Best backup practices and recovering lost data.
Backup and Recovery
Mendota wants an alternative to Time Machine for backing up his computer. Leo says he's not a fan of Time Machine. He recommends SuperDuper because it can be bootable. Time Machine is a dumbed down, simpler backup solution "for the rest of us." But that ease of use is more dangerous because it's too easy to assume you've backed everything up and can restore it.
Steve has backed up his photos to his computer, but iTunes won't recognize his phone in Windows. His Mac works fine, though. Leo says that his iCloud sync may be on and he's run out of space. Leo has heard many "tales of woe" pertaining to Apple photos and the sync feature.
Tom recently upgraded to Windows 10 and he's really happy with it. Now he's turning his attention to his Mac. It started notifying him that he's losing disc space, but when he went to check the storage space on his computer, it has a huge folder labeled "Backup." Leo says it sounds like OS X is backing up his data to his local hard drive. Tom should just go into the System Preference pane and disable Time Machine. Leo recommends SuperDuper instead.
Paul has an old Windows 7 computer and he's thinking of donating it. How can he wipe the drive effectively? Leo says most places that you donate to will promise to wipe the drive for you, but it's always a good idea to do it yourself to be safe. Paul should grab an external hard drive, plug it in and then drag and drop his data directly. Once he's done, he should download DBAN (Derick's Boot and Nuke). It will wipe the drive to the standards of the Department of Defense. It's very secure.
Robert is looking for a good network attached storage solution to keep movies on. Leo says that NAS media server storage is a good idea, as is backup. Leo likes Synology. They have a huge range of products from 2 -10 drives. Gigabit Ethernet speed. Are they low energy? Leo isn't sure.
Another option is the NetGear ReadyNAS. But Leo likes Synology best.
Raj wants to buy a new laptop but it doesn't come with recovery discs. Leo says that the software is now on a partition on the laptop and he can make his own set of recovery discs with optical media or even a USB key. If he wants to use a USB key, he'll need one that is 8GB or larger. Use the Windows Boot Media Tool to make a bootable key. Then he can slipstream in new updates as they come available. If he gets a bigger key, then he can create an image of his hard drive, including all of his apps and he can restore it when he needs to.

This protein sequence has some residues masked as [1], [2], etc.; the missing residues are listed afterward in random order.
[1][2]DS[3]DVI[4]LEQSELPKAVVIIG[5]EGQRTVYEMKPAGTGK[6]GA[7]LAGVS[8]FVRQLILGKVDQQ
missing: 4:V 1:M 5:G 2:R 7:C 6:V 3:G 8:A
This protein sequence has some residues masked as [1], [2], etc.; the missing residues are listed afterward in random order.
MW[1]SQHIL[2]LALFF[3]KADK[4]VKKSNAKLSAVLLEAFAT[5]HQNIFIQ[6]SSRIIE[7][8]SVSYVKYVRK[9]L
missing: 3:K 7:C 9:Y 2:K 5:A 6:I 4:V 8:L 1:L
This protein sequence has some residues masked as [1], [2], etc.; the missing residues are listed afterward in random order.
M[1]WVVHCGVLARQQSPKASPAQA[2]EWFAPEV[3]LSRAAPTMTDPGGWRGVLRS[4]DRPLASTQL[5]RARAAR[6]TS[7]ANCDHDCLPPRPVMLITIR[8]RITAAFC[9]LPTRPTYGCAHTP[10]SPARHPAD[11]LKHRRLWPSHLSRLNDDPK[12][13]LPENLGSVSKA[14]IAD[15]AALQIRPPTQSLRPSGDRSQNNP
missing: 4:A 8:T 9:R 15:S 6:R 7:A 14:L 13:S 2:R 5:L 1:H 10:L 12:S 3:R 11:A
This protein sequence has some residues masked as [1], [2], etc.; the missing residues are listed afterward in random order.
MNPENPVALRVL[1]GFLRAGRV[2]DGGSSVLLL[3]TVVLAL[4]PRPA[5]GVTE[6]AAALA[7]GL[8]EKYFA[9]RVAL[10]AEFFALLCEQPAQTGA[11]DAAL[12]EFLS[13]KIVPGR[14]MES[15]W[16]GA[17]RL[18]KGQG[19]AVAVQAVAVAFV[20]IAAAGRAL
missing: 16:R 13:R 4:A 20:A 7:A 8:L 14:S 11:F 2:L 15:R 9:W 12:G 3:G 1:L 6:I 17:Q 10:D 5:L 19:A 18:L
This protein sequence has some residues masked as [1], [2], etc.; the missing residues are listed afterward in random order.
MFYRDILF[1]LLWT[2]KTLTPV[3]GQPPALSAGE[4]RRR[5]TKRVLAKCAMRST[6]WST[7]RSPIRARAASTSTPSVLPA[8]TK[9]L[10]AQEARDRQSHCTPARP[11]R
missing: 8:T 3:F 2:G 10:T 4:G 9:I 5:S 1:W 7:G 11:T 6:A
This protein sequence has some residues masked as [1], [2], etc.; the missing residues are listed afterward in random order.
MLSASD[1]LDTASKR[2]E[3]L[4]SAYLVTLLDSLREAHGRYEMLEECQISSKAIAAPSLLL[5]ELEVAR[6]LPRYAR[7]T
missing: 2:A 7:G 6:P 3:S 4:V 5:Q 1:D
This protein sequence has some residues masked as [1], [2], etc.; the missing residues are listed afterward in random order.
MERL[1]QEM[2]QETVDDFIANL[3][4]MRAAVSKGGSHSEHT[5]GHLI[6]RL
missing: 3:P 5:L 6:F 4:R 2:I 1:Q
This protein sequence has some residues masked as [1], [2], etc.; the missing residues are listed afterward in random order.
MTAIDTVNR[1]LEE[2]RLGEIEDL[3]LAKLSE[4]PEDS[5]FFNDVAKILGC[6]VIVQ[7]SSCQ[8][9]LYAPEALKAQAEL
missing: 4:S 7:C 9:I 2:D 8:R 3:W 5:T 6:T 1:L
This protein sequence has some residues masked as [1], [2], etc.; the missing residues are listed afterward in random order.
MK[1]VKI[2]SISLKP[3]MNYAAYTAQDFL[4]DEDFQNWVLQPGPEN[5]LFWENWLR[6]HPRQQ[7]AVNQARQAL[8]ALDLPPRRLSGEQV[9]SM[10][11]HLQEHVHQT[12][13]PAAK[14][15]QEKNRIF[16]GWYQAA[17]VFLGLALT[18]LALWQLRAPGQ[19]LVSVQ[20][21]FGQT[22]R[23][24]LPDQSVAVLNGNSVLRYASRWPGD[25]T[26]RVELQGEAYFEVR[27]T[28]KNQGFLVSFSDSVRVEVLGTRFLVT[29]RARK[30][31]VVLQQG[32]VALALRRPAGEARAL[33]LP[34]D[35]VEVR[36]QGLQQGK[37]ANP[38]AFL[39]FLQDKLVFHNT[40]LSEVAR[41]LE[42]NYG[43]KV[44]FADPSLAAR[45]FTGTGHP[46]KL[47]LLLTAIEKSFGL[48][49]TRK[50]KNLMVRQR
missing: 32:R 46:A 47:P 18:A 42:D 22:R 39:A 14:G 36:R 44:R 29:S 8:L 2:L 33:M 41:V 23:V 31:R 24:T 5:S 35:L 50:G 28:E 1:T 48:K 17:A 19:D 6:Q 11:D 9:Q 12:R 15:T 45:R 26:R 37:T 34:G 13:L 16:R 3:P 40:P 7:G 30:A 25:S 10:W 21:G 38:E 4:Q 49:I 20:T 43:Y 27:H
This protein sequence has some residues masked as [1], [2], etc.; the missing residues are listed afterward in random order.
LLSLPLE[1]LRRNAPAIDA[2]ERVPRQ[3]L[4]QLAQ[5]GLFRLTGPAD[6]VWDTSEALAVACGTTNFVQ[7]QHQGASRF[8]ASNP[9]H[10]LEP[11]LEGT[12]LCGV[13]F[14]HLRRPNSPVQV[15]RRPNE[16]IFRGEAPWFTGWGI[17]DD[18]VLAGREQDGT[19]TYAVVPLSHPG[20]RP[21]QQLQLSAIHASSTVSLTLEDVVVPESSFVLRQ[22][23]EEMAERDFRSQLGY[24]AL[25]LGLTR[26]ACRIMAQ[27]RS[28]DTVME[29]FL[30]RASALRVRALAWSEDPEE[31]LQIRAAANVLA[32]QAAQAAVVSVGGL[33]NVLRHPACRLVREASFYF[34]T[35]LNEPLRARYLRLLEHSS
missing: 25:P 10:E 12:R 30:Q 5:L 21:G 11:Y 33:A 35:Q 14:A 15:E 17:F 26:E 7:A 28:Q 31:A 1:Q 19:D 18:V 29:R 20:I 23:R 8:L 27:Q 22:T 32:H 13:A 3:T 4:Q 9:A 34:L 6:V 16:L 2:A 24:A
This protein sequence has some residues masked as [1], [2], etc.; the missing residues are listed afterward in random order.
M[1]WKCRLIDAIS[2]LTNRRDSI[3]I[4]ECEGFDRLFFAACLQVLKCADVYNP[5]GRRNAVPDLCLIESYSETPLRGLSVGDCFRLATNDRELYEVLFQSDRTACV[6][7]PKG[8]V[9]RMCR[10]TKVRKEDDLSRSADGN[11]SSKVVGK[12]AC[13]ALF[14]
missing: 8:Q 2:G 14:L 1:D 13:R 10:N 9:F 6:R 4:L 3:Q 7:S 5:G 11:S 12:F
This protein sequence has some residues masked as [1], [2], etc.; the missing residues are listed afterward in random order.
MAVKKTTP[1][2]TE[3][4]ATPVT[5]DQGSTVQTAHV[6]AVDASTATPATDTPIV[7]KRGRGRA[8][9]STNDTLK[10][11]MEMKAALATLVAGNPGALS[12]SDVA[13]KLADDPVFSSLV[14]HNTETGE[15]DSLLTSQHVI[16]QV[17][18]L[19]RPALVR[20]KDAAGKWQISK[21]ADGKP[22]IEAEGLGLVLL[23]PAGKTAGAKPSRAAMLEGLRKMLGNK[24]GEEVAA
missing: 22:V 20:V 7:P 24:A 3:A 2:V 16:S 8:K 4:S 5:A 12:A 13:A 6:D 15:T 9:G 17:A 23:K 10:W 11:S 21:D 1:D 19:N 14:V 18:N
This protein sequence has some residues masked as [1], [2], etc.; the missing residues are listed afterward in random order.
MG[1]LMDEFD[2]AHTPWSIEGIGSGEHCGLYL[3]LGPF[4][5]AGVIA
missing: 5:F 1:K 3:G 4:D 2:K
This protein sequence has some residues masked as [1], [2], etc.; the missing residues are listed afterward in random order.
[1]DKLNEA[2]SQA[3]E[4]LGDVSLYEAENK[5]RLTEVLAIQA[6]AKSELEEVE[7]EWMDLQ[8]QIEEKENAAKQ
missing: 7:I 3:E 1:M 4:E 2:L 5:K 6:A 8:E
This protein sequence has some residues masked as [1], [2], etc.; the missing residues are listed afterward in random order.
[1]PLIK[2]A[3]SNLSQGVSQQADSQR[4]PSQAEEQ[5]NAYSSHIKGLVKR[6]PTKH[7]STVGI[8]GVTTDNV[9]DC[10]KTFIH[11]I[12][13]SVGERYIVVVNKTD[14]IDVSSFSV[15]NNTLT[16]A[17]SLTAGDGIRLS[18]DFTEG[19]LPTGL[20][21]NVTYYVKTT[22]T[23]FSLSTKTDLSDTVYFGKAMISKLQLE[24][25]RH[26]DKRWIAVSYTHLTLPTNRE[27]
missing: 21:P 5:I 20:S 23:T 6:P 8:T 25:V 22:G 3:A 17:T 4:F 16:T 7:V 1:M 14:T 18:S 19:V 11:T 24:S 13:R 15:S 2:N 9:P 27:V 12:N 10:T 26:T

Mark wants to know if he can password protect individual folders in DropBox. Leo says that may be a paid feature. One thing he can do is password protect or encrypt the files themselves. But that could get in the way of the file sync feature. Another option that may be better for this is ShareFile from Citrix.
(Disclaimer: Citrix is a sponsor)
Eric's daughter dropped her laptop and now it won't read her external hard drive. Has she lost all her data? Leo says not necessarily. What he suspects is that the cable, or the connector in the enclosure is broken. The drive itself is probably just fine since they are engineered to disengage when dropped.
George wants to know how to avoid malware. Leo says to practice safe computing. Here's a few steps:
Lee gets a popup that says his computer is infected and he can't get rid of it. Leo says it's a scam, and Lee should never call the 800 number that pops up. Lee went into the task manager to kill the popup, but it kills the browser as well. Leo says that Chrome should be catching the popups and stopping them. He's now getting a popup with a bluescreen. Leo says that's a clever ploy, but it's not an actual "blue screen of death." It's just a window.